When it comes to marketing your business, case studies are a highly effective tool. However, to drive results and increase conversion rates, you need to use the right type of case study–one that is structured in a tactful, compelling manner.
Think of any great case study as a detailed story, the type of story that showcases something your company achieved. While this strategy is powerfully effective, it isn’t necessarily easy. That’s why we’ve written this article–to help you in your mission to create an invaluable asset.
And as you create, remember what the infamous Seth Godin said: “If you wait until there is another case study in your industry, you will be too late!”
Why are case studies important?
As a whole, quality case studies are under-leveraged in the world of business, even though they’re incredibly effective. Think of case studies as your opportunity to tell stories about your brand–a chance to tell a bigger picture, one that influences your audience.
If your stories are all about your products and services, that’s not storytelling. It’s a brochure. Give yourself permission to make the story bigger.
keynote speaker, author, and motivational growth expert
Based on 2015 research conducted by B2B Marketing, 58% of the marketers surveyed found that case studies were the single most effective content format, while 66% said that case studies were “very effective” when aiming to drive leads and sales. When asked the following year, 82% of respondents said that they use case studies as a marketing tactic.
One reason that case studies are so effective is that they are often targeted based on a specific niche. This means that you can address a highly specific goal in order to highlight your product or service. When designed and marketed properly, your case study will speak to your target customers–and in turn, you will:
- Generate high-quality leads
- Close sales and boost conversion rates
- Build your reputation, positioning your brand as an authoritative leader
- Provide social proof, allowing you to develop trust and loyalty
- Be able to take specific takeaways for your case study research to develop future content (i.e. create a highly visual infographic)
Now that you know the “why” behind case studies, let’s move on to the “how.”
How to create the ultimate case study
While there is no singular “black-and-white” format in terms of an effective case study, the majority of case studies focus on three core components. These include: presenting a problem, outlining possible solutions, and then providing proof that your product or service can solve the problem at hand.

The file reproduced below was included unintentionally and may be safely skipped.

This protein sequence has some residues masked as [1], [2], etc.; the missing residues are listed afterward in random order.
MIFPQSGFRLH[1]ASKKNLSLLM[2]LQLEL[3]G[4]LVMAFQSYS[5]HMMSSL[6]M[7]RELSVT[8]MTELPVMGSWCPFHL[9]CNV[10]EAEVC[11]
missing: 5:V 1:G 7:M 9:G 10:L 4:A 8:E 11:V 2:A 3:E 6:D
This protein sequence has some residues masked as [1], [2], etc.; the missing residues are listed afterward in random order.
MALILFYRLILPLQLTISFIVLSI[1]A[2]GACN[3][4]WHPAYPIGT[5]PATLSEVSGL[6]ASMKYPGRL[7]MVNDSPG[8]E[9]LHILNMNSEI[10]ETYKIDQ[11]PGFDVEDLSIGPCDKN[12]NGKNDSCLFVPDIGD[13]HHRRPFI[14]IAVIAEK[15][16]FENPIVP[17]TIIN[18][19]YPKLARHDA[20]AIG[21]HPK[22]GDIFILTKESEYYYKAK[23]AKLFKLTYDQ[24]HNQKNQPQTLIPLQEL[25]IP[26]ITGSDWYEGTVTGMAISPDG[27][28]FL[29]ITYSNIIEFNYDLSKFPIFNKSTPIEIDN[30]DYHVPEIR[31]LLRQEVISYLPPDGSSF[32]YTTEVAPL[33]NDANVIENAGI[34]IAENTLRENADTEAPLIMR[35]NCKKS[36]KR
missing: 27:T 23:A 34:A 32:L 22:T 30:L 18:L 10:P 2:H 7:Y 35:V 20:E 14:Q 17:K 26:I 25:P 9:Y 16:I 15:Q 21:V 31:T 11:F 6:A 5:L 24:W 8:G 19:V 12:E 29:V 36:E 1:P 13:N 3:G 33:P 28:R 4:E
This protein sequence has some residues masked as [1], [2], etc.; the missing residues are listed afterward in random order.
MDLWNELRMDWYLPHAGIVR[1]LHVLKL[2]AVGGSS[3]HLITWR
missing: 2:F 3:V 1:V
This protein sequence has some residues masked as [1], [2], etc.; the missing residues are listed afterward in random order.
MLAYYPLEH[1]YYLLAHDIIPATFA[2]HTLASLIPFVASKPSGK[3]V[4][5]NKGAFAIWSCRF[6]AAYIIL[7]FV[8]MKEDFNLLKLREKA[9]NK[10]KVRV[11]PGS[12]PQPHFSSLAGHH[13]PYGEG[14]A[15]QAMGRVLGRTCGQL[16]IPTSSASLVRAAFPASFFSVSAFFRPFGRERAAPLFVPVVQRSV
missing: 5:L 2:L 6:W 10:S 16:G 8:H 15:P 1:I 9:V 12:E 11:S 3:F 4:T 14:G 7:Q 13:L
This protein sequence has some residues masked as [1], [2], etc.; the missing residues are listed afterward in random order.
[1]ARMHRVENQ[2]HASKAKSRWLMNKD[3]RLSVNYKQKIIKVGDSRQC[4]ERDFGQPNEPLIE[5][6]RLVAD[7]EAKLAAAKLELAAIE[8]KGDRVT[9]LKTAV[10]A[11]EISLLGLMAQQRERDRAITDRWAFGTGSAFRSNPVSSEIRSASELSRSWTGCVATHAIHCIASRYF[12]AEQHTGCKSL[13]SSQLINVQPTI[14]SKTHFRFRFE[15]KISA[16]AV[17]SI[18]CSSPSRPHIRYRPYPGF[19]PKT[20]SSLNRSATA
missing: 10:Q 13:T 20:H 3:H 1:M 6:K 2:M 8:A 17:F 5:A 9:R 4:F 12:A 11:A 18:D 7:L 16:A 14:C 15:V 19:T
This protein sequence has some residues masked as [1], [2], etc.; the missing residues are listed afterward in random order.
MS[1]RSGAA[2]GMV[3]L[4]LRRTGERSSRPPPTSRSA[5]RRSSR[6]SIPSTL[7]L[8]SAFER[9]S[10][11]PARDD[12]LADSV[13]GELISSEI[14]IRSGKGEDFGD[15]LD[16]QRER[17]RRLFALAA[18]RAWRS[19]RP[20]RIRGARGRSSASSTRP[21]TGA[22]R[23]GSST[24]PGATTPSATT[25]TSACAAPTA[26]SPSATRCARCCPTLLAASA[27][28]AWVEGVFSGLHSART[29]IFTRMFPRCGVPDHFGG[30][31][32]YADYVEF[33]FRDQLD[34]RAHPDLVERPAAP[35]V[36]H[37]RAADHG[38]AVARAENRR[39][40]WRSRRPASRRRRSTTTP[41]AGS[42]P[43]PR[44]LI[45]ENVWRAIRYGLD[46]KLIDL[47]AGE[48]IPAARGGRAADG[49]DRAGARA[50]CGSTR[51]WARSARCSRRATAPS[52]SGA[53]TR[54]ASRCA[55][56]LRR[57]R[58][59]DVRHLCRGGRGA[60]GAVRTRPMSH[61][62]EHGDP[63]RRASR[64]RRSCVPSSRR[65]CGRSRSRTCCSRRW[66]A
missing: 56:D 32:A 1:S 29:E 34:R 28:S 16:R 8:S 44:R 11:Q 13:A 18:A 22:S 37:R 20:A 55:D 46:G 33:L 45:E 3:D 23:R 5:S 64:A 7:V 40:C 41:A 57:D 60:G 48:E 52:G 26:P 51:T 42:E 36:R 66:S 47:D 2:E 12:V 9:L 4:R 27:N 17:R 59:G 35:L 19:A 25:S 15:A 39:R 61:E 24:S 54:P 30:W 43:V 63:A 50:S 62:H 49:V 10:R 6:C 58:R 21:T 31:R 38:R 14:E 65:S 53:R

Use the following steps and tricks to guide you along your case study journey:
Step one: Hone in on a specific client
The last thing you want to do when creating a case study is to make it overly generic. Instead, focus on one client for a greater emotional impact. By showing how a client was transformed by your solution, you’ll speak to your audience on a more personal, powerful level. While your case study will be specific, those who read the type of results attained in their industry will feel as though the same is possible for them.
When selecting a client, be sure to:
- Select a client who loves what you do
- Choose a story that will resonate with your target audience
- Highlight a client that is known and respected by your target audience, if possible
Tip: Think of the industry and/or niche you’re targeting and choose a client or project that will resonate with your target audience. Your goal is to position yourself as an expert in their industry, so help them see that you understand their needs and can deliver a solution.
Step two: Develop the structure
Your case study should flow like a story. It should not overwhelm your audience, which is why you should cover no more than six major points. Here’s an example of information you could include:
- Context: The name of the company, their role, industry, and the amount of time you’ve worked together.
- Content: Who is the company and what do they do? In what context and scope were you helping them?
- Problem: What problem did they face and how were they solving it before you came along? How did this problem impact them?